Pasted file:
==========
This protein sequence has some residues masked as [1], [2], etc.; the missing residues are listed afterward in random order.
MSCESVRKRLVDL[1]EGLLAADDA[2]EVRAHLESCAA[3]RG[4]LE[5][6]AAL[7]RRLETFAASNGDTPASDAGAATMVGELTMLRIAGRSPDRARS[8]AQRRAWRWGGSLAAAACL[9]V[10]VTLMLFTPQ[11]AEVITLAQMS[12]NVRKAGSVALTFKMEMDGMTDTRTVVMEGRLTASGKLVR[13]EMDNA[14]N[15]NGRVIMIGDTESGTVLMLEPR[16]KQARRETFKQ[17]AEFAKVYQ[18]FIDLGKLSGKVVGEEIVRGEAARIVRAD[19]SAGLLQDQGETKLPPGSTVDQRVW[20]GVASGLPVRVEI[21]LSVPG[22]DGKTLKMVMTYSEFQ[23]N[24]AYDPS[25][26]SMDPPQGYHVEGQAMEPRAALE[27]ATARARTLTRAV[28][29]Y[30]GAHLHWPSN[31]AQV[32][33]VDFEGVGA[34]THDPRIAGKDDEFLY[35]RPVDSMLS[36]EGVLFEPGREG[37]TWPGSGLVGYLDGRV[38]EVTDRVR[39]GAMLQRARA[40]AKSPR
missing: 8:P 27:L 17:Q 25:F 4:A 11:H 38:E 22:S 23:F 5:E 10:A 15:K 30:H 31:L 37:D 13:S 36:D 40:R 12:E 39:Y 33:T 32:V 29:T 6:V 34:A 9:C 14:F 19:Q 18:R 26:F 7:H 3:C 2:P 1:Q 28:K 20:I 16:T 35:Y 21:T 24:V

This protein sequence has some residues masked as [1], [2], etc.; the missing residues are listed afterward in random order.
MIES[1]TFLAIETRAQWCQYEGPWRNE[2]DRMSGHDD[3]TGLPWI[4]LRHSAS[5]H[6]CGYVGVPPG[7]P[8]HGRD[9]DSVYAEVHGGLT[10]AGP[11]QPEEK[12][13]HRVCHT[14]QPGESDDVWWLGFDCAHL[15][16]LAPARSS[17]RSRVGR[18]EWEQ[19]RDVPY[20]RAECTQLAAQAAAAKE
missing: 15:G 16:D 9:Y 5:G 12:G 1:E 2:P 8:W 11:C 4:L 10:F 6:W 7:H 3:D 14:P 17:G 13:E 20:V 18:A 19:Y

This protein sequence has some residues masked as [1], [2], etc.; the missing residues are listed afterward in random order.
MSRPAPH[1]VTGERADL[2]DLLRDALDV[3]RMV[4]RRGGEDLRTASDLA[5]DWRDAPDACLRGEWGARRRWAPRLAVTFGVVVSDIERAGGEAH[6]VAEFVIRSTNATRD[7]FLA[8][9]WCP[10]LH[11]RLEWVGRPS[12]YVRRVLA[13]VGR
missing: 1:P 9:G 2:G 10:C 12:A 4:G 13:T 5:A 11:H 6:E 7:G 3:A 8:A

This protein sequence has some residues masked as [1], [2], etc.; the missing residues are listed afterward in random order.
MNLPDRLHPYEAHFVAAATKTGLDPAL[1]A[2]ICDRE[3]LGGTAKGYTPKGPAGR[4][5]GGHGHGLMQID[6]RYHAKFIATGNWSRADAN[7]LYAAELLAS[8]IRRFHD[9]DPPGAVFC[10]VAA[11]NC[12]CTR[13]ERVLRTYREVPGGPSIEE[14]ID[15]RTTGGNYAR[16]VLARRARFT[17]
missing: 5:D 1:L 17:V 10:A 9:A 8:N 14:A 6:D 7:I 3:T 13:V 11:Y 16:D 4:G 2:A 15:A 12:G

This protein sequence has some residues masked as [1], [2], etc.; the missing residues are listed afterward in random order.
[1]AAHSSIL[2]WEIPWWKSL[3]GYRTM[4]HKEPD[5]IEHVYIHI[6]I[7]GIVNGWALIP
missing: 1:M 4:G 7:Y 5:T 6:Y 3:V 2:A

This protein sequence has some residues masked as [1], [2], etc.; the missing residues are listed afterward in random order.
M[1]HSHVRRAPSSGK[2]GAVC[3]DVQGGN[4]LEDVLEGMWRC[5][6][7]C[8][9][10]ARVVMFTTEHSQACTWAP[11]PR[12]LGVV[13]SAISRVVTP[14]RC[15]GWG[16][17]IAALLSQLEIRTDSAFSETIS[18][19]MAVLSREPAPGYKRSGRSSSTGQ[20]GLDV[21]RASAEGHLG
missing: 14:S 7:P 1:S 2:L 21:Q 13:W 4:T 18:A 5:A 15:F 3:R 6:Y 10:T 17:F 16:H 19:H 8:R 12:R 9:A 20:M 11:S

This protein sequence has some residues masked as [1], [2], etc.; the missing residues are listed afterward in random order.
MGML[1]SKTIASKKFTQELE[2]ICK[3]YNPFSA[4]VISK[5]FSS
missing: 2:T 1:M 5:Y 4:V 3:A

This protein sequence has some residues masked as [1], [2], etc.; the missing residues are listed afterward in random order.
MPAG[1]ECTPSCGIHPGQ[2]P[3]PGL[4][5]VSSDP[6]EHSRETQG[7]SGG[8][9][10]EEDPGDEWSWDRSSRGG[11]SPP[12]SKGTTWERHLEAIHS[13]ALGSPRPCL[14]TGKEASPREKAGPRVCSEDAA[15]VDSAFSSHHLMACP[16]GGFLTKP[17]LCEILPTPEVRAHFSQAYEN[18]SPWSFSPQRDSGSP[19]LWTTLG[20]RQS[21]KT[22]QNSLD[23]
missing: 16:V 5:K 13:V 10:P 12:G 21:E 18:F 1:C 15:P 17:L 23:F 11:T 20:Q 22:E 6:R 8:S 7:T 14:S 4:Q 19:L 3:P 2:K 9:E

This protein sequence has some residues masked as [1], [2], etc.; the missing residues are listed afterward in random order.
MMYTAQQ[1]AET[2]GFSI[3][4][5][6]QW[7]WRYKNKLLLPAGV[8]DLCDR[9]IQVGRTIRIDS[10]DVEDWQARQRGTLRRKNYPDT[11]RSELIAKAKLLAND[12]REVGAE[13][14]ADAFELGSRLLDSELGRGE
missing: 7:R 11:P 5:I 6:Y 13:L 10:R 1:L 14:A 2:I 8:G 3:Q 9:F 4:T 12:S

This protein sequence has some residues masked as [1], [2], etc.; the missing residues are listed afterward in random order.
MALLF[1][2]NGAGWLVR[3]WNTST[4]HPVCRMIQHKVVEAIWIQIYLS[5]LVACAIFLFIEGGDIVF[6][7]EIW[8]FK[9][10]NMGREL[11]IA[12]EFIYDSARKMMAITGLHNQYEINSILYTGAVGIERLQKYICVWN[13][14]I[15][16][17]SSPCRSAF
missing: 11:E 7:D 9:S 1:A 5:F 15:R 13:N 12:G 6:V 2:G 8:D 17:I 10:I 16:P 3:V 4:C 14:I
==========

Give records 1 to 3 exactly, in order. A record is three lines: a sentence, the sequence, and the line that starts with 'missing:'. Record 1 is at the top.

This protein sequence has some residues masked as [1], [2], etc.; the missing residues are listed afterward in random order.
MSCESVRKRLVDL[1]EGLLAADDA[2]EVRAHLESCAA[3]RG[4]LE[5][6]AAL[7]RRLETFAASNGDTPASDAGAATMVGELTMLRIAGRSPDRARS[8]AQRRAWRWGGSLAAAACL[9]V[10]VTLMLFTPQ[11]AEVITLAQMS[12]NVRKAGSVALTFKMEMDGMTDTRTVVMEGRLTASGKLVR[13]EMDNA[14]N[15]NGRVIMIGDTESGTVLMLEPR[16]KQARRETFKQ[17]AEFAKVYQ[18]FIDLGKLSGKVVGEEIVRGEAARIVRAD[19]SAGLLQDQGETKLPPGSTVDQRVW[20]GVASGLPVRVEI[21]LSVPG[22]DGKTLKMVMTYSEFQ[23]N[24]AYDPS[25][26]SMDPPQGYHVEGQAMEPRAALE[27]ATARARTLTRAV[28][29]Y[30]GAHLHWPSN[31]AQV[32][33]VDFEGVGA[34]THDPRIAGKDDEFLY[35]RPVDSMLS[36]EGVLFEPGREG[37]TWPGSGLVGYLDGRV[38]EVTDRVR[39]GAMLQRARA[40]AKSPR
missing: 8:P 27:L 17:Q 25:F 4:A 11:H 38:E 22:S 23:F 5:E 10:A 15:K 30:H 31:L 37:D 13:S 36:D 40:R 12:E 39:Y 33:T 32:V 29:T 6:V 34:A 9:C 14:F 19:Q 18:R 26:F 7:H 3:C 2:P 1:Q 28:K 20:I 16:T 35:Y 21:T 24:V

This protein sequence has some residues masked as [1], [2], etc.; the missing residues are listed afterward in random order.
MIES[1]TFLAIETRAQWCQYEGPWRNE[2]DRMSGHDD[3]TGLPWI[4]LRHSAS[5]H[6]CGYVGVPPG[7]P[8]HGRD[9]DSVYAEVHGGLT[10]AGP[11]QPEEK[12][13]HRVCHT[14]QPGESDDVWWLGFDCAHL[15][16]LAPARSS[17]RSRVGR[18]EWEQ[19]RDVPY[20]RAECTQLAAQAAAAKE
missing: 15:G 16:D 9:Y 5:G 12:G 1:E 2:P 8:W 11:C 4:L 10:F 6:W 7:H 3:D 14:P 17:G 13:E 20:V 18:A 19:Y

This protein sequence has some residues masked as [1], [2], etc.; the missing residues are listed afterward in random order.
MSRPAPH[1]VTGERADL[2]DLLRDALDV[3]RMV[4]RRGGEDLRTASDLA[5]DWRDAPDACLRGEWGARRRWAPRLAVTFGVVVSDIERAGGEAH[6]VAEFVIRSTNATRD[7]FLA[8][9]WCP[10]LH[11]RLEWVGRPS[12]YVRRVLA[13]VGR
missing: 1:P 9:G 2:G 10:C 12:A 4:G 13:T 5:A 11:H 6:E 7:G 3:A 8:A